I'm thinking of mounting a campaign to rechristen "Cincinnati-style chili" something else. Surely I'm not the first or only person to think it's a good idea. In this era where marketing counts for so much and where image -- even a false or misleading one -- can make or break a product, wouldn't you agree it behooves us to be clearer about the nature of our regional chili?
Think about how long it takes to issue the disclaimer to the uninitiated when introducing them to the chili. It's like saying, "Have some mock-apple pie ... no, there's no apples in it." Or "Taste some sweetbreads ... well, to tell you the truth, they're animal innards." How about "Help yourself to eggplant ... honestly, I don't know why. No trace of eggs." My favorite example of food schizophrenia or marketing mind-screw is Circus Peanuts. They are colored orange, shaped like a peanut, and banana-flavored. Why their sadistic inventor created them thus is one of life's great questions.
My point being: We could take over the damn world if we could just get people to eat Cincinnati-style chili. But calling it chili is keeping people from loving it. It isn't chili, and we should get the word out: Chili, no; freakin' delicious, yes!
If we called it simply "Cincinnati sauce," how much more exposure and cachet would it get? Like its cousins, Bolognese or Marinara, it could become a staple at restaurants across the globe. Somehow, although Cincinnati is acknowledged to be the chili capital of the world, Texas chili has bulldozed its way into the national, if not the international, consciousness and taken over.
(Pushy -- just like Texas!).
So, to the non-native, there's no avoiding the first disappointment of taking a bite of the local chili and tasting that unique mix of flavors. The brain of the outsider holds the conflicting data of the word "chili" next to the magnificent melding of spices and meat, and synapses begin to fritz and sputter. Everyone who writes about the stuff says something like, "You either love it or you hate it." But I think a more accurate statement would be, "You can either get past the fact that it doesn't taste like chili, or you can't." If you can, your life has undergone a pleasant and irrevocable metamorphosis, and you are a Cincinnati chili fan for the blessed rest of your days.
After weeks of sampling varieties of the local product in restaurants, I bought a can of the Skyline two-way the other day and emptied it into a saucepan. The data my eyes gave me were not auspicious. It looked like vomit. Or worse: diarrhea. It looked like diarrhea with worms in it.
I hastily turned on the heat and stirred frantically, willing my brain to shut up and come on board. "It's Skyline, it's Skyline, it's Skyline" was my mantra until the spicy scent began to waft up from the pan and I could relax. It was Skyline, after all. Once again, Cincinnati chili forces me to negate what my brain is telling me and simply to have faith. Sure enough, with a little micro-shredded mild cheddar, the resulting three-way was superb. Out of this world. Close your eyes; turn off your brain (with its rote definition of "chili" tucked away in your capacious memory banks) and eat the stuff. Manna from above.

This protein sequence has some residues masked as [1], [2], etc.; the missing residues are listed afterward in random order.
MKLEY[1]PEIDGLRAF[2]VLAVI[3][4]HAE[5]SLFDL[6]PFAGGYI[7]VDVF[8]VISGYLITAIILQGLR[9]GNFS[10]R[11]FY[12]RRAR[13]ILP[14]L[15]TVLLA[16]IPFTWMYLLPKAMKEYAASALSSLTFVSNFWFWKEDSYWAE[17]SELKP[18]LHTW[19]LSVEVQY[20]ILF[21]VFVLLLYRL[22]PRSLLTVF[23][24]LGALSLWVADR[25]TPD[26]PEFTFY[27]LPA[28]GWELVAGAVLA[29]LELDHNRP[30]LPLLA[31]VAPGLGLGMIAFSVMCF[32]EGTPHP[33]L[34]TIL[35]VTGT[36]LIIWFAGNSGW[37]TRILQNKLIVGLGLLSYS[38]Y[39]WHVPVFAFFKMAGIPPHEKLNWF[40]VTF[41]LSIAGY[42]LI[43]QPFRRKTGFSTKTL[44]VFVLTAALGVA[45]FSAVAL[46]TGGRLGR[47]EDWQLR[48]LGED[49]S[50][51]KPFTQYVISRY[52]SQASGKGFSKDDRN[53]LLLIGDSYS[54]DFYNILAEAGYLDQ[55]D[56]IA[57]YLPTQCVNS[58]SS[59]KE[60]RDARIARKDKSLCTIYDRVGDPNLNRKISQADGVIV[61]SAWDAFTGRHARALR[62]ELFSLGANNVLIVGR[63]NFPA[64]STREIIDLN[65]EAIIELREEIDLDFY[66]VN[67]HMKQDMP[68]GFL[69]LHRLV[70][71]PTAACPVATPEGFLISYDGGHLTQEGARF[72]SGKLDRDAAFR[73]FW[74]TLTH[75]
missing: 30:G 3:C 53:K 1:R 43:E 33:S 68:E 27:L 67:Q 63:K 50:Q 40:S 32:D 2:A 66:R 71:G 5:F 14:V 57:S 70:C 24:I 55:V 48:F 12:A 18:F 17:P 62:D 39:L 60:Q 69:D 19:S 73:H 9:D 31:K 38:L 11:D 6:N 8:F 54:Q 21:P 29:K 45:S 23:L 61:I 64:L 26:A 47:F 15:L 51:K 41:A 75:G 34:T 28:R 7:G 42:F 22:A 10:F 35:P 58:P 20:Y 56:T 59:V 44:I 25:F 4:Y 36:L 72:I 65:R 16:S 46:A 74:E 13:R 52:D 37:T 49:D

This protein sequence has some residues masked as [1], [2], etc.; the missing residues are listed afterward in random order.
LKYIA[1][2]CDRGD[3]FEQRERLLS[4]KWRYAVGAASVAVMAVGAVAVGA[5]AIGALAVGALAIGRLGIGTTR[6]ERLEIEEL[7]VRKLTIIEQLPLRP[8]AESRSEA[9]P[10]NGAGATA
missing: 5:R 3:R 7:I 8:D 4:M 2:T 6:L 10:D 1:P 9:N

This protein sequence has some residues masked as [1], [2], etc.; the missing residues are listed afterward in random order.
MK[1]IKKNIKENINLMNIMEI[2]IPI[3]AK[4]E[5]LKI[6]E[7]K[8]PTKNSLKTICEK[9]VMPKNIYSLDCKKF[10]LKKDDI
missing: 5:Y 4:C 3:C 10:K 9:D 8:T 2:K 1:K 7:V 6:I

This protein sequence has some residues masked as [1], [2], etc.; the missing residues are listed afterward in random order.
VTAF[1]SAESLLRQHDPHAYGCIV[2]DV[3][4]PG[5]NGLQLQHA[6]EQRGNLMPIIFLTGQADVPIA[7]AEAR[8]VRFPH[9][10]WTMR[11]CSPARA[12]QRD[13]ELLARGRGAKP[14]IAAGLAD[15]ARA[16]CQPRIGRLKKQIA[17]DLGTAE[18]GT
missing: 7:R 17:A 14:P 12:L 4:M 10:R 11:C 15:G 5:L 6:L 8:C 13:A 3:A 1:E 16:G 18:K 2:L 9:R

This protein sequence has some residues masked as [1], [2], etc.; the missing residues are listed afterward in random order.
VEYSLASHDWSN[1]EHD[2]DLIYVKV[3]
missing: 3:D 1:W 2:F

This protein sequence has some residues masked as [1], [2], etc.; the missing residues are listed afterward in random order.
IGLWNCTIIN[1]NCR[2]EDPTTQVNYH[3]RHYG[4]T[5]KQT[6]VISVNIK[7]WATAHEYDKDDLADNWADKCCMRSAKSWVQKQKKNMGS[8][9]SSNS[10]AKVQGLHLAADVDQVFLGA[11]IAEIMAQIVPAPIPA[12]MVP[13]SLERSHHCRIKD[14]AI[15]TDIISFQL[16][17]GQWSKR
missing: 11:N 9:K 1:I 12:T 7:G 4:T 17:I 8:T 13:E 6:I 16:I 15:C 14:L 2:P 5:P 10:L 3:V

These last few weeks I've tried a bunch of different chili-parlor offerings, but my favorites are cheese coneys. They are the cutest things in the world, and cuteness is a desirable quality in food. When something comes to you on a plate and makes you smile fondly at it before you devour it, wolflike, then all is right with the world. The sweet little tendrils of yellow cheese curling delicately around the edges of the teeny buns (oooh! those little buns!) -- they look positively happy to be coneys, and poised to be inhaled by a fan of the finer things.
Comparing the main chili purveyors in the area has proven beyond my poor powers; like most sophisticated recipes, the subtle mutations of spices and ranges of texture among Skyline, Gold Star, Dixie and Camp Washington are cause for pleasant experimentation and sometimes for lively discussion. But, as in the case with Coke vs. Pepsi, preference is wholly subjective and mysterious. I always thought of myself as a Skyline girl until I began to partake more heavily of Gold Star. Now, I recognize the merits of both and go to each about equally often. Newport's venerable Dixie Chili restaurant is pleasant and clean, but the chili is the stuff only a die-hard fan would champion. The coneys in particular failed to wow me: rubbery and mushy.
If forced to state a preference, I'd go with Camp Washington, and not because it isn't a chain: I just find the food yummiest there. Though, speaking of chains, it should be noted that even the franchise chili places around here don't feel like fast food joints. They have a homey, family atmosphere that contributes in large part to the popularity of the food. Going to any Skyline restaurant has a natural advantage over eating at Wendy's. These chili parlors are restaurants, pure and simple.
If I had my way, fledgling Cincinnatian that I am, everyone would know and celebrate the virtue of the scrumptious beanless-spiced-beef-sauce-over-spaghetti that we call "chili." On good days, when I love all of humankind, I want to drive around the world and hand everyone a cheese coney and say, "There, now. Isn't life beautiful?"
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